Monday, March 12, 2018

To Borg or Not to Borg...

...the Phonak Cros vs the Baha 5 Attract

When did I know it was time to do something drastic about the hearing loss on my left side?

  • When the very first thing I thought of when I got invited to proctor in Chicago again wasn't the flight or the hotel or the good food or the time with friends or even all the walking and hard work involved. The very first thing I thought of was the dread of wearing the walkie-talkie headset to communicate with the other staff. The idea of trying to wear that thing slightly perched over my right ear while still allowing sound in because my left ear is so useless almost made me cry.
  • Coming home from a morning spent with my Moldovan friends, and realizing not only did I not understand much said in the car, but even the conversation with the only English speaker in the group was so exhausting, such a strain on my brain, that I was glad to say goodbye to them. This formerly gregarious people-lover pulled into the garage, turned off the car and bawled my eyes out. I cried for my lost hearing, my currently shelved extroverted personality and all the wasted energy I spend straining to hear, pretending to hear, and mis-hearing.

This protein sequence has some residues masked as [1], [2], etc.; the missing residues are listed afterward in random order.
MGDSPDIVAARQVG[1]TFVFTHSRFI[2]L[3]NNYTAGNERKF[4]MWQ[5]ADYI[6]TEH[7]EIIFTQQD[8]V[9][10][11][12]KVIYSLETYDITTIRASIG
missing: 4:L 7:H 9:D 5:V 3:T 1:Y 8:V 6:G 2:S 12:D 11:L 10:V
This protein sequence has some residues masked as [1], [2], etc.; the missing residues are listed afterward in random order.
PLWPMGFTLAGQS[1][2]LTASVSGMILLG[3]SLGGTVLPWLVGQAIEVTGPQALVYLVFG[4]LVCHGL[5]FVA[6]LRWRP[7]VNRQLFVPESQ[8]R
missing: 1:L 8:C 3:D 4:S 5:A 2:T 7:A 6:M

• The fact that now to me the perfect day is spent at home with the dog, with my pretty-much-useless hearing aid put away. The hearing aid was a miracle for me for two years, I loved it. But now with my hearing on the left so deteriorated, the hearing aid basically just keeps me from getting hit by a bus and would alert me to a jet engine a few feet from my face. (I'm exaggerating. It helps, but only turned up to a volume that produces feedback.) I also have very small and oval shaped ear canals which makes wearing it almost painful. Why put something painful in my ear to hardly get any benefit when I can just choose to stay home with a dog that doesn't talk?